If we want to use fairness as a determinant in solving a wealth distribution problem, we effectively shift the question. The discussion shifts from fairness to merit (being good) or need (being more hungry) and possibly other considerations I have not yet explored.

It seems that fairness is an utterly useless concept when trying to determine the distribution of goods. We can not use it to determine who gets which size of cake because it either leads to a blanket absolute equality or a series of further questions. The answer of these further questions (what is merit? what is need?) depends on our philosophical (or political) orientation.

My conclusion is that fairness should not be used as a determinant in wealth distribution problems and the word should be reserved for its original meaning, e.g. “free of spots and stains“.

Does God have a sense of humour?

Does God have a sense of humour?This photo arrived in my mailbox with the subject line: “FW: Someone’s going to hell for this!!!“.

I found this statement a bit strong because, I figured that if God is by definition a perfect being and we are made is his or her image, then God would most certainly have a great sense of humour. He would be rolling on the floor with laughter when receiving this photo in his mailbox!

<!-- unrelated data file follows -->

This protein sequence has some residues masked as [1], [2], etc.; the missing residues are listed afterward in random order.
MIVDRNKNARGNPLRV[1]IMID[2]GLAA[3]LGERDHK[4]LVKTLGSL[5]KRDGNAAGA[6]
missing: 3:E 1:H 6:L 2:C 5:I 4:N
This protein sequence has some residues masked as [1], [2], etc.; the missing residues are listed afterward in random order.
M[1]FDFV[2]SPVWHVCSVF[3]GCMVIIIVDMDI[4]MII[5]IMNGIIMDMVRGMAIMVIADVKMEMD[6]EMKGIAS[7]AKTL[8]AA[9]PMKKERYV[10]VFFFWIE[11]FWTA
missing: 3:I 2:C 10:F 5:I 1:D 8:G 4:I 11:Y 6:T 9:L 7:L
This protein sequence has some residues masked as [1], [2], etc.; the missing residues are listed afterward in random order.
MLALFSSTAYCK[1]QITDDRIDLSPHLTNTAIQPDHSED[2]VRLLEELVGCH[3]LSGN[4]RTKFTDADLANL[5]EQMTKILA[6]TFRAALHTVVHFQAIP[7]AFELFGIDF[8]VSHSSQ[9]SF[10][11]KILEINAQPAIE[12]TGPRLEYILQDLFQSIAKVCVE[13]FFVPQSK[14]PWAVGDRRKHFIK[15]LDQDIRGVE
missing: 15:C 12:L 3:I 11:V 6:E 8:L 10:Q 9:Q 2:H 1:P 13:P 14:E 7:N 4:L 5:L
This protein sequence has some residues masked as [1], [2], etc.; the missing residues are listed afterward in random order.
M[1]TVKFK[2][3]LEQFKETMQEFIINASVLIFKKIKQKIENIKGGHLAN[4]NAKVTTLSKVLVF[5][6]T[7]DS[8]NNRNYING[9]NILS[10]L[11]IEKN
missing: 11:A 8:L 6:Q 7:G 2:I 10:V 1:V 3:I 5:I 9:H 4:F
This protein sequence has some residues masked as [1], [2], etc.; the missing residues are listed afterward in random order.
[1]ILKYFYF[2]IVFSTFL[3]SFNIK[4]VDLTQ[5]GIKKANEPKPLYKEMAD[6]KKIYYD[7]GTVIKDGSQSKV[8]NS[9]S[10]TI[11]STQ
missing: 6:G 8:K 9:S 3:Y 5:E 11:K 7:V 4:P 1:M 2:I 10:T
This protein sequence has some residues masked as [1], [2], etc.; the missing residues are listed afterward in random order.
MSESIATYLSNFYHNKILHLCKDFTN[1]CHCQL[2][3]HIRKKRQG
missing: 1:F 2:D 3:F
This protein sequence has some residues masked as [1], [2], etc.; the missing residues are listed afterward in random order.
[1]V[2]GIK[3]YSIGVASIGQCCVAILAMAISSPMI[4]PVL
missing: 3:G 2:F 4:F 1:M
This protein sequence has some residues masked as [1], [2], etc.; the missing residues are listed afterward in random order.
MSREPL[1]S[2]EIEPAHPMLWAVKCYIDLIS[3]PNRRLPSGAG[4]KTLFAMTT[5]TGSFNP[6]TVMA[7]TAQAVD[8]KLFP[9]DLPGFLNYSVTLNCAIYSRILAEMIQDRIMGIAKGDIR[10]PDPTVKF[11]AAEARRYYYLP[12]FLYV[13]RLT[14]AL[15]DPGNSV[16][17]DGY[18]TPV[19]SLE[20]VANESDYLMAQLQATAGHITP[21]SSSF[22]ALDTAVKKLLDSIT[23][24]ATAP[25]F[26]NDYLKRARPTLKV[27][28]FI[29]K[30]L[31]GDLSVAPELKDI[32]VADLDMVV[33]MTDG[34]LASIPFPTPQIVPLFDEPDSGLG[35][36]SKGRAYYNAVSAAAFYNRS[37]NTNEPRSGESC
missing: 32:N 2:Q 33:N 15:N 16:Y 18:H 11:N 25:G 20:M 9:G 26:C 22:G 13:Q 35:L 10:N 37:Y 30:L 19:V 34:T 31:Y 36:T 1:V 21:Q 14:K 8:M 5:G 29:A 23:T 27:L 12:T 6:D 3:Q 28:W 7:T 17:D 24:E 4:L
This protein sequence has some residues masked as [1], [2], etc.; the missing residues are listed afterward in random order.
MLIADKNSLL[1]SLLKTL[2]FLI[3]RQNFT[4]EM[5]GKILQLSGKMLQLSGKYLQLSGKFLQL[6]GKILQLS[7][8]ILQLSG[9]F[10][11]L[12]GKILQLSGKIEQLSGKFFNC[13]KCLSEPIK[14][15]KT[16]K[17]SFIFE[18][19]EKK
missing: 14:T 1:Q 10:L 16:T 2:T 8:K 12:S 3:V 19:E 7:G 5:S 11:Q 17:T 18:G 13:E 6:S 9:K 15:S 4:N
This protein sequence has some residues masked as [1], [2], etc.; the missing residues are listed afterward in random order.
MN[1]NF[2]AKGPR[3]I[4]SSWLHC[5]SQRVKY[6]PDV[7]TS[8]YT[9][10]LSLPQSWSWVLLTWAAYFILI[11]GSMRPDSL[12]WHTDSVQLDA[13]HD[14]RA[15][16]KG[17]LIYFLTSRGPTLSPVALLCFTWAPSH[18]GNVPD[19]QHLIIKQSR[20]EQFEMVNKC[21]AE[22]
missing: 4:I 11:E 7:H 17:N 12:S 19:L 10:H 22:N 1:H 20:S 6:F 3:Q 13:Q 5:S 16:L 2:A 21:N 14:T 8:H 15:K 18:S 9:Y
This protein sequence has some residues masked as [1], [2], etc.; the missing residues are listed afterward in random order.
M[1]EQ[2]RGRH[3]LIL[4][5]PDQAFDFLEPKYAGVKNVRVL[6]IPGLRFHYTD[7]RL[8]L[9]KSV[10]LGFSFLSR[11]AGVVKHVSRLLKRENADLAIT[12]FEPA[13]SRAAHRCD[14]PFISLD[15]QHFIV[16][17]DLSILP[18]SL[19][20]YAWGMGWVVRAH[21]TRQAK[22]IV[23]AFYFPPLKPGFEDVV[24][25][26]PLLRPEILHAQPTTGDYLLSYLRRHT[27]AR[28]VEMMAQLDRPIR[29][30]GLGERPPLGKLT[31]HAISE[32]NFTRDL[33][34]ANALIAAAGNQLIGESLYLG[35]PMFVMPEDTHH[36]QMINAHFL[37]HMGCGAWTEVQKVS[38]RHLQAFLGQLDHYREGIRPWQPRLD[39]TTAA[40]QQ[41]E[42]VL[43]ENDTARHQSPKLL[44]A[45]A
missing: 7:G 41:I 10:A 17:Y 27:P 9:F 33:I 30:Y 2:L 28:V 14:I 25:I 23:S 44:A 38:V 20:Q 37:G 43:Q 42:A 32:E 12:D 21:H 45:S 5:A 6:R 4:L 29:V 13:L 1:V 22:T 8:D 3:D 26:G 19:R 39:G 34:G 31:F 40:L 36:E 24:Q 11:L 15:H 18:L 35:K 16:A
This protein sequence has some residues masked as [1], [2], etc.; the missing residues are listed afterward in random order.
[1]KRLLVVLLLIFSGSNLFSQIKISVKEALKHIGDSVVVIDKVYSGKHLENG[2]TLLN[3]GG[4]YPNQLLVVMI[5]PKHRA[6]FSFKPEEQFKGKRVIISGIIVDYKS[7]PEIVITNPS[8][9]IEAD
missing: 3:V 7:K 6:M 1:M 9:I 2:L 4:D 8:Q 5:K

There is, however, not much in the Bible – or any other religious book for that matter, which would indicate that God, the gods, or whichever way you might swing, has a sense of humour. One story in the Bible that comes in mind though is the wedding at Cana (John 2:1-11), were Jesus provided the booze when they ran out of wine.

“… and the master of the banquet tasted the water that had been turned into wine.”

Jesus and his disciples were invited for this wedding and it only seems logical that they were drinking and dancing. Following the text, it seems that they already had been drinking when the wine ran out. I love this passage because it shows how human Jesus was — and in a roundabout way that he had a sense of humour.

Therefore, in my humble theological opinion I do not believe that the guys in this photo will go to hell because they have a great sense of humour which will be appreciated by whichever divine being looks upon them.